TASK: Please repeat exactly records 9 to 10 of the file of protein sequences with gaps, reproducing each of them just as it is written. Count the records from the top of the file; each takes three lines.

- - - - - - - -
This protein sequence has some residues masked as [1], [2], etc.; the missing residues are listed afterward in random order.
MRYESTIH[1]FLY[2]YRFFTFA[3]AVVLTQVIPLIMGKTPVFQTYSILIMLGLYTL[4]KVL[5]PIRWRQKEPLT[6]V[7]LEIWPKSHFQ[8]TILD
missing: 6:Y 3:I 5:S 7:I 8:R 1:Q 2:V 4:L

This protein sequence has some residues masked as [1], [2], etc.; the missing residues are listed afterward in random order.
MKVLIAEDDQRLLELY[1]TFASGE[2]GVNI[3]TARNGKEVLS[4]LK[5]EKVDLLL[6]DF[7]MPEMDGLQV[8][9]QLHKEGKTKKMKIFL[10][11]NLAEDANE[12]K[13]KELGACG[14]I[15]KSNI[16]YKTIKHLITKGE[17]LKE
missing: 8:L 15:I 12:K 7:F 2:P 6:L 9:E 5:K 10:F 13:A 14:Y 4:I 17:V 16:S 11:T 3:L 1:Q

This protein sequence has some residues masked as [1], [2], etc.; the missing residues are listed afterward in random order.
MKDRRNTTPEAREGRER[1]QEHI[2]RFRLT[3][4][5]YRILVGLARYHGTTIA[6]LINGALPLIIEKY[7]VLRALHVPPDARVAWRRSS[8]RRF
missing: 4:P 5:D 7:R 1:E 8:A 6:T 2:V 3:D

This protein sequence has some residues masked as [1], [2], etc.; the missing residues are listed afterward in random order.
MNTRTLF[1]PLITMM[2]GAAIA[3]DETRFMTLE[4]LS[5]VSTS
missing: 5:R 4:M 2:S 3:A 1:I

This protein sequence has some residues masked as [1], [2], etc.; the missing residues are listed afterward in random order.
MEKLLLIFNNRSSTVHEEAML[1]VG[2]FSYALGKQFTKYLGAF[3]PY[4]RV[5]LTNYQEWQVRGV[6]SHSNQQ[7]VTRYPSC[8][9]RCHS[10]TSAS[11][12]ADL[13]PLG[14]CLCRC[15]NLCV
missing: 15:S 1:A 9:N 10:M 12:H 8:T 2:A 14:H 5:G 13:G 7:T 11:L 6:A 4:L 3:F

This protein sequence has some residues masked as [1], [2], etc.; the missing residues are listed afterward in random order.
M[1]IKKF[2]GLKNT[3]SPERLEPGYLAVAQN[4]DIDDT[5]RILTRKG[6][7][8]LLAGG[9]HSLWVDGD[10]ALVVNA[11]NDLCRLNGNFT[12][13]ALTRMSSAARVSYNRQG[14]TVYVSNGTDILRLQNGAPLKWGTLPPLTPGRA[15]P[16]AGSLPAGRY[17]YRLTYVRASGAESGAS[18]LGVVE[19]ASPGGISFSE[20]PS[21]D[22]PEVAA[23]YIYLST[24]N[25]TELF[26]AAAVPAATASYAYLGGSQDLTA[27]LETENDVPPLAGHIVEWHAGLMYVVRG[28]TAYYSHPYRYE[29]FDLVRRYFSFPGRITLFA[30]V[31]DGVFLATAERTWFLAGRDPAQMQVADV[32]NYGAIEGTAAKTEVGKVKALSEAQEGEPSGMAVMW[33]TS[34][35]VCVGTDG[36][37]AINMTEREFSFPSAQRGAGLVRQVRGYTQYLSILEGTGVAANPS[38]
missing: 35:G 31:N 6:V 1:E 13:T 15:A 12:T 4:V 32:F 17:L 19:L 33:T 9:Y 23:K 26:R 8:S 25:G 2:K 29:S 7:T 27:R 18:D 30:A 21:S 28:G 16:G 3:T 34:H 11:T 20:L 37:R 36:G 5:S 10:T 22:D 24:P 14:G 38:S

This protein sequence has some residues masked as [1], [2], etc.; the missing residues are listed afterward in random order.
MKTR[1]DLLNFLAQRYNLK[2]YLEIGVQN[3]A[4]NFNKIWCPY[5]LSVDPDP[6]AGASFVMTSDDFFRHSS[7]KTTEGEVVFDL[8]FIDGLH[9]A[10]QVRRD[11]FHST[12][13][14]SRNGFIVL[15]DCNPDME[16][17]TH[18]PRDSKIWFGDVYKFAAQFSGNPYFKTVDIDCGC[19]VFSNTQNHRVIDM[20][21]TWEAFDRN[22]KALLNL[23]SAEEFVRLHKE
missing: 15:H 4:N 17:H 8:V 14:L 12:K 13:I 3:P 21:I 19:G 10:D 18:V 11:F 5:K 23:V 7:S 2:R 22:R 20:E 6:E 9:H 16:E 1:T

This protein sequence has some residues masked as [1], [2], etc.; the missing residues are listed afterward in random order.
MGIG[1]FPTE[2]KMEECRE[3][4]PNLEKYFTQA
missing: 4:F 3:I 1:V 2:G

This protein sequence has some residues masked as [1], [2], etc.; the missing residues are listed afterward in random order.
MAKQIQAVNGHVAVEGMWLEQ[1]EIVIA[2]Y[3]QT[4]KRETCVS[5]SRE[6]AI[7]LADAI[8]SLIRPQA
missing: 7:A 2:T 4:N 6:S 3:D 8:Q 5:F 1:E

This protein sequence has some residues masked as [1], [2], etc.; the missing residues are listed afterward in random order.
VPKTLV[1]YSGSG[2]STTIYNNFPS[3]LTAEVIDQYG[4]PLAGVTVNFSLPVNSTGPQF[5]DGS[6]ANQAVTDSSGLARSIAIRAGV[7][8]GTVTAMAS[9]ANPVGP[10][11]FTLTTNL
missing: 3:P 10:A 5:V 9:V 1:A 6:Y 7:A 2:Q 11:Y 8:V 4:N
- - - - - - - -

This protein sequence has some residues masked as [1], [2], etc.; the missing residues are listed afterward in random order.
MAKQIQAVNGHVAVEGMWLEQ[1]EIVIA[2]Y[3]QT[4]KRETCVS[5]SRE[6]AI[7]LADAI[8]SLIRPQA
missing: 7:A 2:T 4:N 6:S 3:D 8:Q 5:F 1:E

This protein sequence has some residues masked as [1], [2], etc.; the missing residues are listed afterward in random order.
VPKTLV[1]YSGSG[2]STTIYNNFPS[3]LTAEVIDQYG[4]PLAGVTVNFSLPVNSTGPQF[5]DGS[6]ANQAVTDSSGLARSIAIRAGV[7][8]GTVTAMAS[9]ANPVGP[10][11]FTLTTNL
missing: 3:P 10:A 5:V 9:V 1:A 6:Y 7:A 2:Q 11:Y 8:V 4:N